Friday, May 21, 2010

Native American Activity Day

We finalized our Native American study this week.  I really enjoyed the group of kids that were in my class this year.  It was my first venture into teaching “older kids” (9-11).  At the beginning of the year, each student picked their official Native American name, and those are used here.  One girl, had a difficult time picking a name, so she was named by default, as you’ll see.

“Lilly White Deer” brought in an authentic Navajo rug for us all to look at.  I was amazed that both sides look exactly the same.  Anytime I make anything with fibers, the backside always looks ratty.  Obviously the Navajo are MUCH better than I!

“Lilly White Deer”, who recently relocated from Arizona,  also brought her best friend Emma to class.  Emma and “Lilly” have been friends ever since they were three years old.  They’ve both been homeschooled all their lives.  Emma still lives in Arizona, so it was a special treat to have her with us this week; and it was great to see that their friendship bridges the miles between them now.

003The class studied the Tlingit of the Northwest this week.  One very interesting fact we learned, was that they built their homes out of wood planks…what made it interesting was that they cut the planks from trees, without chopping the tree down.  Sounds like a hard, and dangerous way to go about it!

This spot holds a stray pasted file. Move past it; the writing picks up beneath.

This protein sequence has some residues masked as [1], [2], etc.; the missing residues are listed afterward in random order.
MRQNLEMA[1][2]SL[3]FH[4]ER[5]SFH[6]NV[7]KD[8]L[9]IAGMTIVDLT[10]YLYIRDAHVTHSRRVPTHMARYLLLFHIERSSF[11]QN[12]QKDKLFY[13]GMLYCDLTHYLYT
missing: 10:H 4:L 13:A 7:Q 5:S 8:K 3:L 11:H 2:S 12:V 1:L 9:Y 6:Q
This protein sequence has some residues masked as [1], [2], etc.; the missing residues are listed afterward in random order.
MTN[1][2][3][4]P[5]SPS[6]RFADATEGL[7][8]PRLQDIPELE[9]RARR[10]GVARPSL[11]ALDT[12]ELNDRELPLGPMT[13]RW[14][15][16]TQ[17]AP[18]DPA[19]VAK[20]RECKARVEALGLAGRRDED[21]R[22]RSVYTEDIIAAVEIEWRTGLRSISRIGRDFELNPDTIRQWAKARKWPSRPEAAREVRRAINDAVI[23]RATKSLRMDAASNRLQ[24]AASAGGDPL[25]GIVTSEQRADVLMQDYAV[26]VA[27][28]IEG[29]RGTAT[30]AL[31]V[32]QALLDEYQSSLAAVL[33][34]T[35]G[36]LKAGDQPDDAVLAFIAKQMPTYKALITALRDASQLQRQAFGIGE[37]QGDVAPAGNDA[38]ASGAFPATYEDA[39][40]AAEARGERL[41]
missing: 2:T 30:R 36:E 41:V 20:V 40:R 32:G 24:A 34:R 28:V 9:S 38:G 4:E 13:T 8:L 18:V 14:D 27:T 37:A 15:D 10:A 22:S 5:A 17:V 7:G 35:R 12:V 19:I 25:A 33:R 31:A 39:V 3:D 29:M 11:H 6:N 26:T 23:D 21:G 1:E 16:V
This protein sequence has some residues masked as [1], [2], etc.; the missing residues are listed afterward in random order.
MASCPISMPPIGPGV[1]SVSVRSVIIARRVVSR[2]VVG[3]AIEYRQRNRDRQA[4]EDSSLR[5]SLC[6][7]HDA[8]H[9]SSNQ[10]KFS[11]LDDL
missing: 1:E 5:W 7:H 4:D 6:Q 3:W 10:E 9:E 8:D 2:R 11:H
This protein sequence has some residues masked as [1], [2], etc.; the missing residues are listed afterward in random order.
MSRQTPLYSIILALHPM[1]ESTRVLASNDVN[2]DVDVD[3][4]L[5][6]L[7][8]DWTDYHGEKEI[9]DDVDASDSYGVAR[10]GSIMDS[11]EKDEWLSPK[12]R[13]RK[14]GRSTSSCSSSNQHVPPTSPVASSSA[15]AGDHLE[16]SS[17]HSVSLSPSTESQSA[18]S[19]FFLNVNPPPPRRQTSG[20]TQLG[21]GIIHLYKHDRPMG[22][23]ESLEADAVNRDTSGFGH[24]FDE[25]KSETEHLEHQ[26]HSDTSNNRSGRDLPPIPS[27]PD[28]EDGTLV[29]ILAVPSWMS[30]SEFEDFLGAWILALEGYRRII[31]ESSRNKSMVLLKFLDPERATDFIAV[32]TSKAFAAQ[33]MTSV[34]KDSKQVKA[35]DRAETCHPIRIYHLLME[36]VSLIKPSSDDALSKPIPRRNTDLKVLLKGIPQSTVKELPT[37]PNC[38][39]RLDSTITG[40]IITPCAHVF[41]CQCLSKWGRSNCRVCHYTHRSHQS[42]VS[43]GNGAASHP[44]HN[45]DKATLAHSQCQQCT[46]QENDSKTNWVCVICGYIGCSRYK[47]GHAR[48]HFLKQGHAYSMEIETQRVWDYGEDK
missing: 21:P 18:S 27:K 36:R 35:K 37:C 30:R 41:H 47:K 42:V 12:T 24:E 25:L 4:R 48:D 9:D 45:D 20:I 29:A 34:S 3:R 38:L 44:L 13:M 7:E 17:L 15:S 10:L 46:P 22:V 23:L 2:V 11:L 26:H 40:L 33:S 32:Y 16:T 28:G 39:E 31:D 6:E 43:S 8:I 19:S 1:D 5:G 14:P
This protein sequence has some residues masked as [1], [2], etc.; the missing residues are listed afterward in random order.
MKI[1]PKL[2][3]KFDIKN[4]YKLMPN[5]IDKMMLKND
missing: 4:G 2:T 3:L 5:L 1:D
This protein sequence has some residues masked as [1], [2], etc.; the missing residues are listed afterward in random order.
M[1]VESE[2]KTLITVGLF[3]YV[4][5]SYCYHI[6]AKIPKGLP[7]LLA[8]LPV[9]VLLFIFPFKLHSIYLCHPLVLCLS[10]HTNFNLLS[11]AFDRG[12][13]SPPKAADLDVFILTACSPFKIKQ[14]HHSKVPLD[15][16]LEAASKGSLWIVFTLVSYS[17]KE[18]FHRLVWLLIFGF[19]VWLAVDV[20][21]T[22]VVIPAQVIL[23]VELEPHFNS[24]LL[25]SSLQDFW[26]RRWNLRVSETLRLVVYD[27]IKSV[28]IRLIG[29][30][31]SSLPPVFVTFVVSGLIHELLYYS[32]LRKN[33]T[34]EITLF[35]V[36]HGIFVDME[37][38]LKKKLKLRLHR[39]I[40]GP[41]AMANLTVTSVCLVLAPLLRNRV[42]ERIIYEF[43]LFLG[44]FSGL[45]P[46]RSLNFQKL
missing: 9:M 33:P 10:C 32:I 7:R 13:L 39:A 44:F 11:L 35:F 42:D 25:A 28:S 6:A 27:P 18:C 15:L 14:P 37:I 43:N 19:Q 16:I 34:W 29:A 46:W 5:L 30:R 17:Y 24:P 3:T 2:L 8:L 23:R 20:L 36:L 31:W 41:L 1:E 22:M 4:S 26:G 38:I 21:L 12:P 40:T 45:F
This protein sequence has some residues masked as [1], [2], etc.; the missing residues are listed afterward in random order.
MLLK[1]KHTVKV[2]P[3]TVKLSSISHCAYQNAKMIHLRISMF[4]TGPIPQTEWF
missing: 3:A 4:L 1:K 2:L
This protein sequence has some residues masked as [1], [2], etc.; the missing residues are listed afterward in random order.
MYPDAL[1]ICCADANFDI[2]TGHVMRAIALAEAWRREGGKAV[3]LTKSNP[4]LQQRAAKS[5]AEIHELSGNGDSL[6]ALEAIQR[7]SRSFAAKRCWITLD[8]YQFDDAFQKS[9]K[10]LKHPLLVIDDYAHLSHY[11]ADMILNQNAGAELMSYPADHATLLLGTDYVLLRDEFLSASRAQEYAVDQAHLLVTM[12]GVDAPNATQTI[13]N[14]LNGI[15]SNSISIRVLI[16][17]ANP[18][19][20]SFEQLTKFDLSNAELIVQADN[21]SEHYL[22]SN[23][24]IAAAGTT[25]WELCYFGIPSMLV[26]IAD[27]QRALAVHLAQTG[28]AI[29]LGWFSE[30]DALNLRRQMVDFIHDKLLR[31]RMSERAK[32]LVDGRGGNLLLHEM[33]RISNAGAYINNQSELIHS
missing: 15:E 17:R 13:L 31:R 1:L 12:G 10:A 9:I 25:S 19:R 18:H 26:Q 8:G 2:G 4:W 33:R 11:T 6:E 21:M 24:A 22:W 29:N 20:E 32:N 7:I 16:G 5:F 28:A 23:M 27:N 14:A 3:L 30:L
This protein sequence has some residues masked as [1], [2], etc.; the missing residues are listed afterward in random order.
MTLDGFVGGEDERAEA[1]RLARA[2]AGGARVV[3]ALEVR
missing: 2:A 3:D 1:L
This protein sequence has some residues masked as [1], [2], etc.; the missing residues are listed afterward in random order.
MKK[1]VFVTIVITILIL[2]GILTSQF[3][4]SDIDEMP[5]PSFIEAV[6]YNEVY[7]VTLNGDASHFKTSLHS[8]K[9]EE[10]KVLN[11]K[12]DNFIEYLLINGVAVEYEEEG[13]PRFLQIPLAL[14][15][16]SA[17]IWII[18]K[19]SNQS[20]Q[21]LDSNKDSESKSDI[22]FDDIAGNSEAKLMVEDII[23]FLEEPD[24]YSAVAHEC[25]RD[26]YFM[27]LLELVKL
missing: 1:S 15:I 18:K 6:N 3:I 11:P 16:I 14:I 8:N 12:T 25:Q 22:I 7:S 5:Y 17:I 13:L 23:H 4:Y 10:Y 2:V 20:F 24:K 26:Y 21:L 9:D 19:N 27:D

After we finished up out totem poles and potlatch masks. We moved on to our grand finale!  Homemade chocolate chip cookies and fresh picked strawberries.   I was very happy to see that the berries were devoured faster than the cookies.  Pictured below are “Wise Owl”, “Swift Hawk” and “Girl with No Name”.

002I asked for volunteers to give a presentation (for Emma’s benefit) on various tribes we’ve studied over the year.   I was thrilled (and STUNNED) that 3 of the boys volunteered.   I’m guessing that Emma’s presence had something to do with their eagerness!

“Dying Mule” was the first to volunteer (and the biggest shock for me).   He read the story he wrote about being an Inuit and living in an igloo. 


“Roaring Bear” also shared his Inuit story.  I have to confess it was a very good story.   The names he gave to those in the story gave a lot of insight into the characters (they were none too bright!)


By far, the greatest joy came from “Wise Owl” volunteering to share his story.  “Wise Owl” is a reserved young man, who has so much to offer.  Typically, he’s not one to “put himself out there”.  So I wanted to jump up and shout when he asked if we had time for him to do his story.  My dear, we’d have stayed an extra half hour for you!


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